A FAINT COLD FEAR is the third book by Karin Slaughter featuring Dr. Sara Linton, pediatrician and part-time county medical examiner. Sara is called out by her ex-husband, Jeffrey Tolliver, Chief of Police in Grant County, Georgia, to examine an apparent suicide of a Grant Tech College student. Sara’s younger sister, Tessa, who is seven months pregnant, wanders off to relieve herself while waiting for Sara to finish her examination. Tessa is later found unconscious and bleeding from numerous stab wounds to her stomach and head. Lena Adams, an ex-detective for Chief Tolliver who is now employed as a campus security guard while recovering from a brutal rape and beating injects herself into a string of suspicious campus suicides against her boss’s direct order to stay out. Lena’s previous dysfunctional life provides her with an insight and a clear understanding into what is really happening on campus; however no one seems to listen. Although Slaughter is an excellent writer—I have read more than a dozen of her books—I feel this psychological drama with its savage brutality, its grisly murder scenarios and graphic sex scenes may be a bit over the top. The book is definitely not for the faint of heart. I am hard pressed to give this chilling drama more than a 3-star rating.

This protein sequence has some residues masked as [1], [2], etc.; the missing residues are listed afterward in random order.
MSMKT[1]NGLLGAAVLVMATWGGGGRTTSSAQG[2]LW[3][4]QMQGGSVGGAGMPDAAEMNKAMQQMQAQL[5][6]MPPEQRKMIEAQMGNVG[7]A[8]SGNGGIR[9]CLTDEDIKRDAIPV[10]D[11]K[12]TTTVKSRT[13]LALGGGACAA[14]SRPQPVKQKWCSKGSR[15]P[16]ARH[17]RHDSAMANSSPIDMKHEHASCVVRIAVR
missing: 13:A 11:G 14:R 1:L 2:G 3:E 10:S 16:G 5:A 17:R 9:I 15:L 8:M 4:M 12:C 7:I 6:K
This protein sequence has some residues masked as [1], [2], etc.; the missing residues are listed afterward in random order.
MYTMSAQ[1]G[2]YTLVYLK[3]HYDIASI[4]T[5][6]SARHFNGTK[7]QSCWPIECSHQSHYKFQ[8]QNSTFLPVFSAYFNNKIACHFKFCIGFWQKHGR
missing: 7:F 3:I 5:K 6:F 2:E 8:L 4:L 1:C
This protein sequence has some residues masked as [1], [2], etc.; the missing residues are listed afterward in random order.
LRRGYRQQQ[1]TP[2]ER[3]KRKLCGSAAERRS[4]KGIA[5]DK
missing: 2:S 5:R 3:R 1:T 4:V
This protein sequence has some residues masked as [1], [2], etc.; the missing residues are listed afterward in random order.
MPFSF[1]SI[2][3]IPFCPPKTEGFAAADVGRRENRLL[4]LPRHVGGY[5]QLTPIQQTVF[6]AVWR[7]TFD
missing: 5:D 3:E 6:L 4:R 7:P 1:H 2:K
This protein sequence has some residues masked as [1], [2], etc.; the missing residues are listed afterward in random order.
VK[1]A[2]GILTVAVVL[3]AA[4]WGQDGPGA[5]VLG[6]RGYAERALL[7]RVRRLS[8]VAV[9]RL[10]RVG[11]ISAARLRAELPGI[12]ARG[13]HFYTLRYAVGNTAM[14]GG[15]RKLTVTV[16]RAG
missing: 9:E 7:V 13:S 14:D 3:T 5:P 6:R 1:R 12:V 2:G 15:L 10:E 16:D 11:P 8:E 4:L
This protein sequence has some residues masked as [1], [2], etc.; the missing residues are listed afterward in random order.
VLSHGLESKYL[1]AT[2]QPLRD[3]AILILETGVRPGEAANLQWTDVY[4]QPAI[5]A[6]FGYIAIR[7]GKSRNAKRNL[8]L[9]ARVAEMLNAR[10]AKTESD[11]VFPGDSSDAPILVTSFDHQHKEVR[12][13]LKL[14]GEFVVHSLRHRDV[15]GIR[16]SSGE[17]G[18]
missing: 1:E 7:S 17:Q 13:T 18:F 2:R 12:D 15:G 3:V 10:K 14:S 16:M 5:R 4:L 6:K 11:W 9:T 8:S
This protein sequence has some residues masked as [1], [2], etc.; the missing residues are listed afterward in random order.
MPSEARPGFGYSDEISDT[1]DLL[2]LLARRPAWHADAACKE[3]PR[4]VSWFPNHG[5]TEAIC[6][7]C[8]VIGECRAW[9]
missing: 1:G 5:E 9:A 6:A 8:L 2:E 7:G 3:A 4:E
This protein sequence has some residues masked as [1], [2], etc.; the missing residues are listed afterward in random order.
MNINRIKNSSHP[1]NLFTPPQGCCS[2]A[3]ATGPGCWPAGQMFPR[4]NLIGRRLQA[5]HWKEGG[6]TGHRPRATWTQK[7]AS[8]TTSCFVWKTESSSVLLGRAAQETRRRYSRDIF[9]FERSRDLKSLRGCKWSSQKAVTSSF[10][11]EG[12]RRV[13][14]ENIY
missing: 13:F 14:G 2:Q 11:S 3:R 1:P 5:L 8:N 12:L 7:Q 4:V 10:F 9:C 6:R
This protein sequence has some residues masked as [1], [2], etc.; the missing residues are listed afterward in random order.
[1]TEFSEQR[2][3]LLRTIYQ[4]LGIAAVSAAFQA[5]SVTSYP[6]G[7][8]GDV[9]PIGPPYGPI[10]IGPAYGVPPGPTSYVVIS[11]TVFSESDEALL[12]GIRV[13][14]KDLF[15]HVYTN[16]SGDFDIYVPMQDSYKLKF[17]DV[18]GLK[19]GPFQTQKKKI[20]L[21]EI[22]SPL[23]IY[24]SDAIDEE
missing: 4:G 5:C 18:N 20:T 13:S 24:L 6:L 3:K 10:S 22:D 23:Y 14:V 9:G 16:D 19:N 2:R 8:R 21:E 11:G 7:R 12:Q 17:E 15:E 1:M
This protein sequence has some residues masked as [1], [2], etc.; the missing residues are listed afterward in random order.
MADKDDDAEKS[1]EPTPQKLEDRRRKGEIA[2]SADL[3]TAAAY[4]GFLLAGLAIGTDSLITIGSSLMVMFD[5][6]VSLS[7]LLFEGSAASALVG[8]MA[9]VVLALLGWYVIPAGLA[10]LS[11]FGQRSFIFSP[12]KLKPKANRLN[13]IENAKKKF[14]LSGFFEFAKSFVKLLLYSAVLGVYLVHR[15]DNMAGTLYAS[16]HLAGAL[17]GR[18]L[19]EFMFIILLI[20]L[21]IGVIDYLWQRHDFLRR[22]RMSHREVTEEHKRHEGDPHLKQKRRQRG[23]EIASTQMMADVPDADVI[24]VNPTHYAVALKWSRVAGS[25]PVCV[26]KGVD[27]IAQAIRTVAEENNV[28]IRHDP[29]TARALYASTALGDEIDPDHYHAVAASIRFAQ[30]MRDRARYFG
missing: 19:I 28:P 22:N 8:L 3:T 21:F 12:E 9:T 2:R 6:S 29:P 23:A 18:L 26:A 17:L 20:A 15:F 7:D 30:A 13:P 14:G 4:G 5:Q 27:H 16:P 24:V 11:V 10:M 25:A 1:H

on August 15, 2011
Like several reviewers, I have read 3 other of Slaughter's novels and was willing to overlook some of their less admirable qualities.... Kate's dithering does start to get on my nerves. However, the plots and settings were interesting and unusual. Since I live in Atlanta, I've enjoyed reading about familiar settings for the novels set here. But there are details that just seem wrong:
1. I think of these novels as set in contemporary times but the police keep using polaroid cameras. That just doesn't seem possible.
2. Another reviewer who is a health care professional took on the topic of the unlikely survival of a victim of an extreme knife attack. (Miracles do happen, of course, but maybe Slaughter should be careful about how far she pushes readers to go along with her miracles.)